Advocates concerned Alberta conscience rights bill could put trans people at risk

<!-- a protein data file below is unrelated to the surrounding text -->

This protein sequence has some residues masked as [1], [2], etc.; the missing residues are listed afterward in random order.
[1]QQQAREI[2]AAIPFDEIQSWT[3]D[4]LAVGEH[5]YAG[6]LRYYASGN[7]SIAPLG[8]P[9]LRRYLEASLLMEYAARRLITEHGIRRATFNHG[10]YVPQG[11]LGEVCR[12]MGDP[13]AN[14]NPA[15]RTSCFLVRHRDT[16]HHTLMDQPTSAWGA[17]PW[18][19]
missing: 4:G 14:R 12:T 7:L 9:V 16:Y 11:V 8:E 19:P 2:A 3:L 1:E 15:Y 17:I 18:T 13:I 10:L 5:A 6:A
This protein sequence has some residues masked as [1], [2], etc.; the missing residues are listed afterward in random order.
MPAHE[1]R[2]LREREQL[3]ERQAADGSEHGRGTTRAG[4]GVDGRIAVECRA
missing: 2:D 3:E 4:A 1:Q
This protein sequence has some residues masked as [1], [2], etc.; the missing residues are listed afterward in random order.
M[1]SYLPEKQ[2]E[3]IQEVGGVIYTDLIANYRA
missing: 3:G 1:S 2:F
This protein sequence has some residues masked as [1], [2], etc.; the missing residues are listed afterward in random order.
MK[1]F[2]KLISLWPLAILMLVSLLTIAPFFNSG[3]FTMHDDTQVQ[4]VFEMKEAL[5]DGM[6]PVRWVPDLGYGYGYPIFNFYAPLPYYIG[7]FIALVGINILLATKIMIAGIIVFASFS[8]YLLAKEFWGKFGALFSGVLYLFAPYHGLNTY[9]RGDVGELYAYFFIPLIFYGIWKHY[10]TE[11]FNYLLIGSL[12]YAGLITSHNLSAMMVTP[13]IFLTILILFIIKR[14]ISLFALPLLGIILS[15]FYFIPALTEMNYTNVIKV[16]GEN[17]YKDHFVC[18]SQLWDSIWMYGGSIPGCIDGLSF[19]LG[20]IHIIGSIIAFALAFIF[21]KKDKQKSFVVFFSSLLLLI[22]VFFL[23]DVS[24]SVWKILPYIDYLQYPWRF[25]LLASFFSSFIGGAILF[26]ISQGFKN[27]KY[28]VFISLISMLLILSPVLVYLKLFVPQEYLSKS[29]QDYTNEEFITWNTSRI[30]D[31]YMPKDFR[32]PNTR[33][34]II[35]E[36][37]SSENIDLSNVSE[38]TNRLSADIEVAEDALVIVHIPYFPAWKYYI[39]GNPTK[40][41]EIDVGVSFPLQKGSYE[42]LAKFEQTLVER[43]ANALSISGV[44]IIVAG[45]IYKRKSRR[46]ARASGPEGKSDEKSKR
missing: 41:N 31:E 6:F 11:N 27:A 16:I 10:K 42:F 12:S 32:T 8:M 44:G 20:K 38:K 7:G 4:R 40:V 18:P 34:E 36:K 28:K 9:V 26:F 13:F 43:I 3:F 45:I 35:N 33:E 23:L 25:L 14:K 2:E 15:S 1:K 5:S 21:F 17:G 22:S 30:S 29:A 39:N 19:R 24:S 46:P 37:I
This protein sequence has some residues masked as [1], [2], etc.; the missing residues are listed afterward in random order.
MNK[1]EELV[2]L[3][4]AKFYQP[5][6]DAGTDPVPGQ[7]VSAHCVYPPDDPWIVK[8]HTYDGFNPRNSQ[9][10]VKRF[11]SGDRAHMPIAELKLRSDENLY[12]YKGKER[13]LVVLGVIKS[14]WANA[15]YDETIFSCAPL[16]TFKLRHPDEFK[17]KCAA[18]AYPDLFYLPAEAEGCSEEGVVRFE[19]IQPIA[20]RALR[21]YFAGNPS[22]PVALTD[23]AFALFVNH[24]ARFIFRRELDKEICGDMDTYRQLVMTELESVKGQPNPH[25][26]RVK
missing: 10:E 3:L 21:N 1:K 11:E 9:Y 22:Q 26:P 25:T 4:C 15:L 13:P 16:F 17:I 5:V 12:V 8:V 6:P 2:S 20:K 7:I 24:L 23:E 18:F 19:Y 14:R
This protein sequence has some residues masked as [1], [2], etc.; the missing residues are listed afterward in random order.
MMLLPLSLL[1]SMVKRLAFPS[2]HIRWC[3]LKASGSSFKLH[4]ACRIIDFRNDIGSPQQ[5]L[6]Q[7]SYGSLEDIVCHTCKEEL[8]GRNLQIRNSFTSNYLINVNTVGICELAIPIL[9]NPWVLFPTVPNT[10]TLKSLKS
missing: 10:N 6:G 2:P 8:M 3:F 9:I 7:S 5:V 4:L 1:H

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Advocates say a bill before the Alberta legislature, purported to defend the conscience rights of health-care professionals, could effectively legalize discrimination against transgender people. Critics say the bill strips the requirement for health-care professionals to refer a patient to another physician if the patient's needs conflict with their personal or religious beliefs. "This bill, as it stands, is going to create a situation where there will be legal, government-sanctioned discrimination," said Holly Tomm, president of the Trans Equality Society of Alberta. "It needs to be stopped." The private member's bill was tabled by United Conservative Party backbencher Dan Williams on Thursday. Williams told the legislature that Bill 207 is meant to ensure health-care professionals don't have to choose between their convictions and their jobs. Alberta private member's bill to reopen debate on physician conscience rights UCP MLA-elect Dan Williams attends anti-abortion rally to 'support my friends' Tomm said it could give doctors who have personal or religious beliefs that deny trans people's identities the legal grounds to deny services or a referral to another doctor. "When your beliefs affect my rights, that becomes harm," Tomm said. Right to timely, effective care To qualify for gender affirming surgery in Alberta, a trans person must get a diagnosis of gender dysphoria from one of five psychiatrists in the province with a specialization in transgender psychiatry. Gender dysphoria is when a person's gender doesn't align with the sex they were assigned at birth. Tomm is concerned the bill would make it legal for a physician to refuse referring a patient to those psychiatrists, or even directing the patient to another doctor who is willing to give the referral.  She said it could have implications around access to hormone therapy. Even in cases where a patient's needs are not trans-specific, Tomm said she fears a physician could deny general care. "You, as a citizen of this province, are being denied your right to timely and effective health care based on somebody else's beliefs," Tomm said.  Conscientious beliefs The bill passed first reading on Thursday, with all UCP members present voting to advance debate, including the Health Minister Tyler Shandro. A spokesperson for Shandro's office said the minister and his staff did not advise or help draft the bill. Apart from the potential effects on trans health care, Tomm and other critics have said the legislation could have broad impacts on LGBTQ patients, as well as access to abortions, contraceptives and medically assisted death. The bill says a regulating body, such as the Alberta College of Physicians and Surgeons, cannot compel a health-care professional to "directly or indirectly" perform a service or make statements contrary to their "conscientious beliefs."  The bill also seeks to amend the Alberta Human Rights Act to include conscientious beliefs as prohibited grounds for employment discrimination.